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Muse Machine Summer Concert Aug. 6 & 7

On Wednesday, Aug. 6 and Thursday, Aug. 7 at 8 p.m., the Gem City and the Emerald City combine forces for a perfect summer evening of music and dance! The Muse Machine in Concert: Wicked and the Songs of Oz brings together best-loved songs from the current Broadway smash Wicked, the MGM film The Wizard of Oz, the 70’s re-imagining The Wiz and even the story’s little-known, 1903 Broadway version!

The Muse Machine in Concert: Wicked and the Songs of Oz will be the 12th summer concert to be produced by The Muse Machine.  Tickets range in price from $12 to $52 and are on sale exclusively through Ticket Center Stage, by phone at (937)228-3630, online at, or at the Ticket Center Stage box office in downtown Dayton in the Schuster Center.

Editor’s Note: About two weeks ago, an exceptionally poised and well-spoken young lady walked into our office and introduced herself as Abby Mansfield, who has been living in Europe (Belgium being her last home) for the past nine years – half her life. She inquired about a summer job as a reporter and I had to tell her that we currently have two summer interns and a handful regular writers, in other words, all full up. However, it being Oakwood’s Centennial, we thought it would be interesting to hear an account from someone who has just moved in and had never even heard of Oakwood prior to moving here, especially fresh from Western Europe. Miss Mansfield will be attending Oberlin College in the fall.

First impressions of an (almost) foreigner

When I was first told that our family would be moving to Oakwood, Ohio after nine years of living in Europe, I was a skeptic. I would sorely miss the European culture, people and food that I had come to love; I had no idea what life in the United States would be like; I didn’t even know where Oakwood was! Even though I am an American citizen, my US geography is shaky at best, and for all I knew, we were moving to the middle of a cornfield. Thankfully, first impressions aren’t always accurate, and my relocation to the country of my birth has been less painful than I thought.

The first thing that struck me as we rolled into Oakwood in our rental car was that everybody spoke English. This might seem unremarkable, but after nine years of struggling to achieve proficiency in a new language every time we moved, having neighbors whose language we spoke from the get-go was a novel experience.  And not only could we could understand and converse with our neighbors, but they were all friendly and welcoming – many even brought baked goods!  Throughout our three moves in Europe, we were never welcomed into a neighborhood with banana bread and muffins.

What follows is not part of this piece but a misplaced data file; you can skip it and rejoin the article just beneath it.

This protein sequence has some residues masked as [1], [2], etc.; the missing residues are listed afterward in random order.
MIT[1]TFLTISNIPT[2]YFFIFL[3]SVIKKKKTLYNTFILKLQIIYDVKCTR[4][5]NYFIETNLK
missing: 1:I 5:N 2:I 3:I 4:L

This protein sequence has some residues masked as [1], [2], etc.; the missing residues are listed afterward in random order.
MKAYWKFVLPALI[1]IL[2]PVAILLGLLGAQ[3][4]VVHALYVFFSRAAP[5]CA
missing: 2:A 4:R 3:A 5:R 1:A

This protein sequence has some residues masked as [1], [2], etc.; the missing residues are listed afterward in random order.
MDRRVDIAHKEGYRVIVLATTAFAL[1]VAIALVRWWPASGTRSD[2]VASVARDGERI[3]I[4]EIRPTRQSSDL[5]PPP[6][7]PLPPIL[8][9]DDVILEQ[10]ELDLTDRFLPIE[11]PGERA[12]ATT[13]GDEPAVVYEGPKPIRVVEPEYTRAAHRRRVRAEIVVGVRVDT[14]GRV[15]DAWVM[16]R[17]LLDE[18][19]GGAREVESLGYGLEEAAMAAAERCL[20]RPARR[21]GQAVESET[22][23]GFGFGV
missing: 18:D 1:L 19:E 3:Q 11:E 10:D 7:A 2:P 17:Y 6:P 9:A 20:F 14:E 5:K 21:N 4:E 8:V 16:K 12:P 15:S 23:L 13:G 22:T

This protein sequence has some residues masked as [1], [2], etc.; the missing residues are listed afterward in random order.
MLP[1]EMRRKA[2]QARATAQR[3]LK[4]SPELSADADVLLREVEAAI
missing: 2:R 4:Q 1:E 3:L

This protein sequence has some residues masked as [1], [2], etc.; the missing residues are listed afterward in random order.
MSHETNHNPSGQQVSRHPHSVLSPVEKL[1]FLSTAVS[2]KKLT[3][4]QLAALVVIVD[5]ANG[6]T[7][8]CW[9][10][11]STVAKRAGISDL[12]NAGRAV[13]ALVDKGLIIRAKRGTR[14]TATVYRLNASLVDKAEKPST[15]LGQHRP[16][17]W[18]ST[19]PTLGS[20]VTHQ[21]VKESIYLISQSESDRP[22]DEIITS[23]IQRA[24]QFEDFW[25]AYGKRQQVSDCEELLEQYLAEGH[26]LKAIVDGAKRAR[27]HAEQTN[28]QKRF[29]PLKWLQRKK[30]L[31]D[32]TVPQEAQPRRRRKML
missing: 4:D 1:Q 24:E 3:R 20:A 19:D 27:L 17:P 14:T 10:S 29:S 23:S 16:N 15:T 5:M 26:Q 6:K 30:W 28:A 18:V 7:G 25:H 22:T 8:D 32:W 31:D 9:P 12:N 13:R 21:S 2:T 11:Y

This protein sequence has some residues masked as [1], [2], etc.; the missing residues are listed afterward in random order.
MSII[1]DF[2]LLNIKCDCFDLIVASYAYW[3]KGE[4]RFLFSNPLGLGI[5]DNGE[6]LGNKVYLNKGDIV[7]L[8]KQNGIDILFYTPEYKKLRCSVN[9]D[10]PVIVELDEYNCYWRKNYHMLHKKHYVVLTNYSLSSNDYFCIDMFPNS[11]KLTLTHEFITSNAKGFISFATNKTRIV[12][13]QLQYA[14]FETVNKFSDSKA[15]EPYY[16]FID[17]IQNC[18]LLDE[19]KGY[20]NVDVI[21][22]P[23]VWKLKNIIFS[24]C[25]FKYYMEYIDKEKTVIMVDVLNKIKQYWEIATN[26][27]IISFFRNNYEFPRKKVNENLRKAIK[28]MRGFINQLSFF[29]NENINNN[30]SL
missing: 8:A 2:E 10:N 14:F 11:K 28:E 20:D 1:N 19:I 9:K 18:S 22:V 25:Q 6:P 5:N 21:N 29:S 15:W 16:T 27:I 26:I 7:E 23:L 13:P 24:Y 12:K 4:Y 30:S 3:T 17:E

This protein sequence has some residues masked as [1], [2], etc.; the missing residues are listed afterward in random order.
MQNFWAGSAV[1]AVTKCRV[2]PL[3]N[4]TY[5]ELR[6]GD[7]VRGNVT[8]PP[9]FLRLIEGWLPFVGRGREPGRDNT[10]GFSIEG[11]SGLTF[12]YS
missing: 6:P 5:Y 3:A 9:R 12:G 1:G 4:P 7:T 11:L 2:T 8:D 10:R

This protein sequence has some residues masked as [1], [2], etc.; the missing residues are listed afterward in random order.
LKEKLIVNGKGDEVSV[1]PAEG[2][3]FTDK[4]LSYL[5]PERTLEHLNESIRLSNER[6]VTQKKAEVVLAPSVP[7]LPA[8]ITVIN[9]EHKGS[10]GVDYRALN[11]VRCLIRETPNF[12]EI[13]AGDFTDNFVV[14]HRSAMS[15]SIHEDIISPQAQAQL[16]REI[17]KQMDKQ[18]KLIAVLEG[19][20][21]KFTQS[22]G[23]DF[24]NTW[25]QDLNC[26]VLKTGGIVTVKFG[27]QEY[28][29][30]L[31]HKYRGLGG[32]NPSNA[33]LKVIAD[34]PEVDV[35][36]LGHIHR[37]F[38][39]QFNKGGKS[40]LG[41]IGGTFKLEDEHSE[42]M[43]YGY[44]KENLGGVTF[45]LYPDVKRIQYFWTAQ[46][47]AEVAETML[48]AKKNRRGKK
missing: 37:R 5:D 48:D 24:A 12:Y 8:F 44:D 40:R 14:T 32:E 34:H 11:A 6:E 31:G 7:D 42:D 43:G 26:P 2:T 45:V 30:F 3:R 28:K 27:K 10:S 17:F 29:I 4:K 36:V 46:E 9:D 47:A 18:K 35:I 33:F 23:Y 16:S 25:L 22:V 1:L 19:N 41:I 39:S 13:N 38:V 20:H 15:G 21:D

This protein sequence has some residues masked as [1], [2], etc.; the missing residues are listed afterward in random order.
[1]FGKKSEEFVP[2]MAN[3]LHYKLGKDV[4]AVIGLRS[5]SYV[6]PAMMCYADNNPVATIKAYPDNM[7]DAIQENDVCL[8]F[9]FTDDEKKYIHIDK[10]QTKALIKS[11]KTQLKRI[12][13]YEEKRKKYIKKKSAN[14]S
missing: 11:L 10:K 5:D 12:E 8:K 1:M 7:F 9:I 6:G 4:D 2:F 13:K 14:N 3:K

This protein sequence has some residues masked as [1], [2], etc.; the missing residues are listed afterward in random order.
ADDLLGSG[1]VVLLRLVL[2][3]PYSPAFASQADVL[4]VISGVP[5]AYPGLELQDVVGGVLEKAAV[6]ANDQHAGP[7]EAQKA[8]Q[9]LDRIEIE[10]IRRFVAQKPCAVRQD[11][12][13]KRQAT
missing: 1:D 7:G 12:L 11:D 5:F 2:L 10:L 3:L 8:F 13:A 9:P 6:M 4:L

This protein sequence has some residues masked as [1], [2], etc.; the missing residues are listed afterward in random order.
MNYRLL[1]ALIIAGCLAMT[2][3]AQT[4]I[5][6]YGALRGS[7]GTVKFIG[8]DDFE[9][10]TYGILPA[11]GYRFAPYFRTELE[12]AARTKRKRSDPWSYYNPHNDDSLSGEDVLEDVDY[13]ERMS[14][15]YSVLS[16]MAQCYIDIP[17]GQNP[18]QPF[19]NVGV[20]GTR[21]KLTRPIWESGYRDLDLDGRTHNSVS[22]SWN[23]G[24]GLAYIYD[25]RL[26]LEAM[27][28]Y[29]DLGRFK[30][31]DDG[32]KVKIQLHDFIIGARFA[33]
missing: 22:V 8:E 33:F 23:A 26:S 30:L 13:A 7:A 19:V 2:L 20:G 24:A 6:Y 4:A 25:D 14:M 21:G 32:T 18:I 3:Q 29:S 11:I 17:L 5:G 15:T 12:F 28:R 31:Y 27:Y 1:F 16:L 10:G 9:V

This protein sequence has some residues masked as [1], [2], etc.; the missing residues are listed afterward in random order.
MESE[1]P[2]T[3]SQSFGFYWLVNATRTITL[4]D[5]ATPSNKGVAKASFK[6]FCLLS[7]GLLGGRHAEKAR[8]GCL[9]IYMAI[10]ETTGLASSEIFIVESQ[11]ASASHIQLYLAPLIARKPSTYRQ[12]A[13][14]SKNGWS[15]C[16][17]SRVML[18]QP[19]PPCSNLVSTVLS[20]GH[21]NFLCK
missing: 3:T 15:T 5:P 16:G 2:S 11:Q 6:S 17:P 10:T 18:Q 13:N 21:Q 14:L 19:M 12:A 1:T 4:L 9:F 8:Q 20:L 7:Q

The area of Oakwood also exceeded my expectations, even though I miss the cobblestone streets and aged city centers of Belgium and Germany.  The green lawns, abundant fireflies and occasional rabbit scampering through a yard appeal to my more provincial side, and Oakwood’s main street is perfect for satisfying those Graeter’s or Starbucks cravings.  The library is also a great asset, and was especially helpful during our Internet-deprived first week.  The only qualm I have is with Oakwood’s centennial anniversary banners: what exactly does “100 Years of Excellence” mean, anyway?

However, my first experiences in Oakwood were not perfect.  I cannot drive yet, as the driving age in Europe is eighteen, and have to rely on parents to get around – US public transport leaves a lot to be desired.  Our family also ran into trouble when trying to convert my mother’s Belgian driver’s license into an Ohio one, as well as when setting up phone service.  Don’t even get me started on replacing all of our European electronics – we still don’t have a TV, as my younger brother constantly reminds my parents.

But no matter – we have persevered, and although we may miss some things about Europe, I have faith that in time we will adapt to Oakwood as we have adapted in the past.  All that is left for me to do is get ready for college and find summer employment, which brought me to the Register in the first place. So if anyone reading this would like to hire an articulate, personable and hard-working eighteen year-old for a full or part-time job, I’m always available. And she is at 294-1570.

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